Mad Max: Fury Road is a shining beacon in a quagmire of disappointment

I recently rewatched Mad Max: Fury Road and was shocked by how much of it I remembered. I had only seen it once before and rewatching it a few months later made me really happy. I was hungover and felt a bit down so wanted something familiar that wasn’t too taxing. You can criticise Mad Max for lacking story or any quality writing but, firstly, that’s not true and secondly the film isn’t trying to do those things. I don’t want this post to turn into a review of sorts but aspects of that will be unavoidable because I wanted to explain why Mad Max: Fury Road is the best film to come out in recent memory, not so much because it was amazing, but because everything else is terrible.

I might as well get the “review” of Mad Max out of the way. The writing is actually very impressive, particularly since it didn’t have to be any good as that’s not why people wanted to see Mad Max. It has a whole lore behind it that is heavily based on Norse mythology that also wasn’t overbearing like people find in other fantasy or sci-fi films (in fact I highly recommend looking at this if you’re interested) You can’t talk about characters without also mentioning the design as a lot of information about each character can be gleaned from just looking at them. Max himself, for example, is a drifter that tries to stay out of the trouble the film is based around and people can see this in his protective and practical outfit and rugged appearance, but, because he was the protagonist, the designers were actually quite reserved with his design which is very obvious when you compare him with the other lead: Furiosa, or with the antagonists. Immortan Joe. Needless to say, everyone and everything is warlike and intended to look intimidating.

The actual story, one might claim, is boring but, just because it is straightforward, doesn’t mean that. This where comparisons come in because Mad Max, I think, has one of the best stories for a film in the last five years. I’m bored of seeing book adaptations, especially since many butcher the book’s originality and intelligence in the interest of selling tickets, and I’m bored of seeing “original” stories using The Hero’s Journey and not doing anything with it. It’s fine to have generic stories, cinema wouldn’t have gotten very far without them, but it’s gotten to the point in the last five years where they make up 80% of films released, and that’s being optimistic. Superhero films all follow the same plot, love stories all follow the same plot, comedies are lucky if they even have a plot. I think cinema is worried, really worried, by the rise of Youtube and online entertainment and so they are just producing crowd pleasers but, if someone has already seen 6 action films in the last 6 months then they might want something new from their cinema experience when they look around to going a 7th time. Cinema should be looking for things like this that appeal to lots of people but do something new.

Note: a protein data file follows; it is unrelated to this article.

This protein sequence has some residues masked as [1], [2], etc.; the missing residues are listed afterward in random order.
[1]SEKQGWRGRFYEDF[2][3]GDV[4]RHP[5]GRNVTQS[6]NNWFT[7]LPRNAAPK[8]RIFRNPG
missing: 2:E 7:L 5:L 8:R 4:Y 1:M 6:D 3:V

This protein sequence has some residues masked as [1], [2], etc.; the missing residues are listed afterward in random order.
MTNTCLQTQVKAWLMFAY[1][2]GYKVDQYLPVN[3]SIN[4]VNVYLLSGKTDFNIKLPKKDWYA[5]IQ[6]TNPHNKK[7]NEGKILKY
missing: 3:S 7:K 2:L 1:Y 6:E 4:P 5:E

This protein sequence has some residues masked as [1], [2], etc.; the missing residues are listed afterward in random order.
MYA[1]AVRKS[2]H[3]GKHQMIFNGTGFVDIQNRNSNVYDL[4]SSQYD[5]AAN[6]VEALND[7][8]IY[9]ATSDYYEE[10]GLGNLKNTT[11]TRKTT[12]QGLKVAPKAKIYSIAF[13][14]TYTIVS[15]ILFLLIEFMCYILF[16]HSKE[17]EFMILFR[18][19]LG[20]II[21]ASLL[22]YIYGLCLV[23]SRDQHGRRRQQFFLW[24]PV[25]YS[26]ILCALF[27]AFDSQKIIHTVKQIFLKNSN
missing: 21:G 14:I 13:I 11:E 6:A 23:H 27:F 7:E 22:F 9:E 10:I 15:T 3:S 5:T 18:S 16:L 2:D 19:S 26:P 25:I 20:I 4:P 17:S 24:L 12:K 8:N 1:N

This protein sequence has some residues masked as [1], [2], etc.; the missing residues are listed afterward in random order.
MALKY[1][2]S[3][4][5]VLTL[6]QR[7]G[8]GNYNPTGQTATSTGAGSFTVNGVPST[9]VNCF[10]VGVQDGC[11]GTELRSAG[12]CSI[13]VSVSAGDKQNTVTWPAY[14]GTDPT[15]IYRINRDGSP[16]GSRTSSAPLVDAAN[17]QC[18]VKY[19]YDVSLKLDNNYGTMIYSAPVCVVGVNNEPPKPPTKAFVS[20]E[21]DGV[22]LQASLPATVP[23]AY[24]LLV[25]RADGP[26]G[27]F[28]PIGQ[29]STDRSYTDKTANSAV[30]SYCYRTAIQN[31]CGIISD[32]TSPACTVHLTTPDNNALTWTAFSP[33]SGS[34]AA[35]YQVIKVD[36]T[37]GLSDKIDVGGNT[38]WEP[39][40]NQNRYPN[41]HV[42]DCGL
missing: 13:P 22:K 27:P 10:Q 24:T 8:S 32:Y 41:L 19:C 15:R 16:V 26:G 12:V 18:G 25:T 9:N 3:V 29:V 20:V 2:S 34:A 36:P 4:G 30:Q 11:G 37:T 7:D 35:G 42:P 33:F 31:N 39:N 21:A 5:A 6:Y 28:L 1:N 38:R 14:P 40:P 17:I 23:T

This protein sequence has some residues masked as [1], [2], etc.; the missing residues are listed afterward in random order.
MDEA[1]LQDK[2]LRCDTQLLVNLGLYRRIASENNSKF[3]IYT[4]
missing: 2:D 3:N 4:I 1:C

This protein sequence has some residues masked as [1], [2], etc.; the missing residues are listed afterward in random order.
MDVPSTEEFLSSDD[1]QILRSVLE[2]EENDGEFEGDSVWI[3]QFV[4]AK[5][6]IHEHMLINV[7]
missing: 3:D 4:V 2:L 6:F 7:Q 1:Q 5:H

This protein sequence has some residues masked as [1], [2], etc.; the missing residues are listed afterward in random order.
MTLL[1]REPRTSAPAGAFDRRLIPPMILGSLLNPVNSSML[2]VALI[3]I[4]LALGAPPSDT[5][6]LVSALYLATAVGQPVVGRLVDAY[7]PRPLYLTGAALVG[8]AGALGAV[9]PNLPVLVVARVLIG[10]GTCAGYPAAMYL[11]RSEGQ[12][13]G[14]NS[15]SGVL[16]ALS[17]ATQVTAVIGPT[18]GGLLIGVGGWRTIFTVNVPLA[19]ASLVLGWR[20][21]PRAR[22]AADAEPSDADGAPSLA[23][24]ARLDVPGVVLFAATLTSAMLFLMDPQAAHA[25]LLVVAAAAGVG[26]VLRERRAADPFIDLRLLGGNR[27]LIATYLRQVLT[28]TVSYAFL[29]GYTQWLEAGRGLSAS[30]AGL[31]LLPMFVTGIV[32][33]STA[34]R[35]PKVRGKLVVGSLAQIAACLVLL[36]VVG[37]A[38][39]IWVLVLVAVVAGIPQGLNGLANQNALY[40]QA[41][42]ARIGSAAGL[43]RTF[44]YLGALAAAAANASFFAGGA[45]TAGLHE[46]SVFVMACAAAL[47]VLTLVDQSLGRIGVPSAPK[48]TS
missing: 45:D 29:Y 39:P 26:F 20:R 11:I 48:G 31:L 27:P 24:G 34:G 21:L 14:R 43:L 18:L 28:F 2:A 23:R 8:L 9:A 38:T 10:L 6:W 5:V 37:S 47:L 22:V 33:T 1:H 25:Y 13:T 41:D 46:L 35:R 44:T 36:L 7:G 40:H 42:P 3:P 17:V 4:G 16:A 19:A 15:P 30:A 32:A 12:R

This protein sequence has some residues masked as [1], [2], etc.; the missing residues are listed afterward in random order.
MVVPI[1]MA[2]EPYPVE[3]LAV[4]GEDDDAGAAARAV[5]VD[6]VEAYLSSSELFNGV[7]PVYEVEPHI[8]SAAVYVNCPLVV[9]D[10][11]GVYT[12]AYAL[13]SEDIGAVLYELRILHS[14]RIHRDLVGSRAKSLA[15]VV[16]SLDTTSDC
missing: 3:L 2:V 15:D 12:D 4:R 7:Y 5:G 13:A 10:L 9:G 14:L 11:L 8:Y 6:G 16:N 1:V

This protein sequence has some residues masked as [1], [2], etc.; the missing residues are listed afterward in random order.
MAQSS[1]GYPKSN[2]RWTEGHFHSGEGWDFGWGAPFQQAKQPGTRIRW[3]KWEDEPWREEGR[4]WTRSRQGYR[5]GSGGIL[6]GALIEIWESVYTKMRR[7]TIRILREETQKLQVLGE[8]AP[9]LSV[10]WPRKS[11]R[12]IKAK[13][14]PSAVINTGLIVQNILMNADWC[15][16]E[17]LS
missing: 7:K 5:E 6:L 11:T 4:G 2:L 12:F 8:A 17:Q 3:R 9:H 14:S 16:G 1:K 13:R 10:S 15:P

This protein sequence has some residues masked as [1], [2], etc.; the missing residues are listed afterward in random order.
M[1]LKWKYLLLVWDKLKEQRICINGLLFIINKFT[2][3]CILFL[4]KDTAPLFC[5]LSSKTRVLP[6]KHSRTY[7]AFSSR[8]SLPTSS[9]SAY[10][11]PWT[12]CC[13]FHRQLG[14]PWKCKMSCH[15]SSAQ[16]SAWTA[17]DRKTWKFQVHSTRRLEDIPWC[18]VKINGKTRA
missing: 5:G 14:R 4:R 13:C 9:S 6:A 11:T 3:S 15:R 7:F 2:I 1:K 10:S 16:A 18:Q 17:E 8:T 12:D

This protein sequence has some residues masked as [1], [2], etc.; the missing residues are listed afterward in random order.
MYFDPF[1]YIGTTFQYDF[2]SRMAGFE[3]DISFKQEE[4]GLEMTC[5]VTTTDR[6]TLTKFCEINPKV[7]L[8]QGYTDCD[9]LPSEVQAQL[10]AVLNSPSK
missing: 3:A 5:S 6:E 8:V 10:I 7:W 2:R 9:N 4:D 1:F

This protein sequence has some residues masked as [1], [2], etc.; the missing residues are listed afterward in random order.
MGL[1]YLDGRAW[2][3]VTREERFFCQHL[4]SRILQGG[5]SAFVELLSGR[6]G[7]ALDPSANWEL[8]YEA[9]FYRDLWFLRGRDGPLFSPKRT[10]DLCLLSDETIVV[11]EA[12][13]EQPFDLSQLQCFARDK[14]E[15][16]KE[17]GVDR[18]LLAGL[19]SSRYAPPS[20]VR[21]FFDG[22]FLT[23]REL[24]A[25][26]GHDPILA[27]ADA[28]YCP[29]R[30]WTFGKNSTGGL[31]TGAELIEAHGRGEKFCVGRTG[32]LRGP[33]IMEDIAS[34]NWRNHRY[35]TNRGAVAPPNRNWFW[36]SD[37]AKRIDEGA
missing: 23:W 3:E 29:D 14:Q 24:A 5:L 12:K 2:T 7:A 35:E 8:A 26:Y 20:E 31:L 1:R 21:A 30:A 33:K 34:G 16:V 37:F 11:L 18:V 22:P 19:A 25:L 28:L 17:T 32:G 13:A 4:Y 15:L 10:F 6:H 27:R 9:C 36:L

I can’t explain the example without spending half an hour on it so I’ll just say that Southpaw is trying to be the new Rocky without understanding why Rocky was good and without understanding why it isn’t worth seeing. I’ll summarise the story with the phrase “revenge plot that involves boxers.” I thought that I was really going to enjoy that film, and it was a 7.8 on IMDB, which sparked my earlier “numerical opinions,” post, but it was just bland all the way through. Mad Max has better everything than Southpaw: characters, design, story, writing. I struggle to find an equivalent example.


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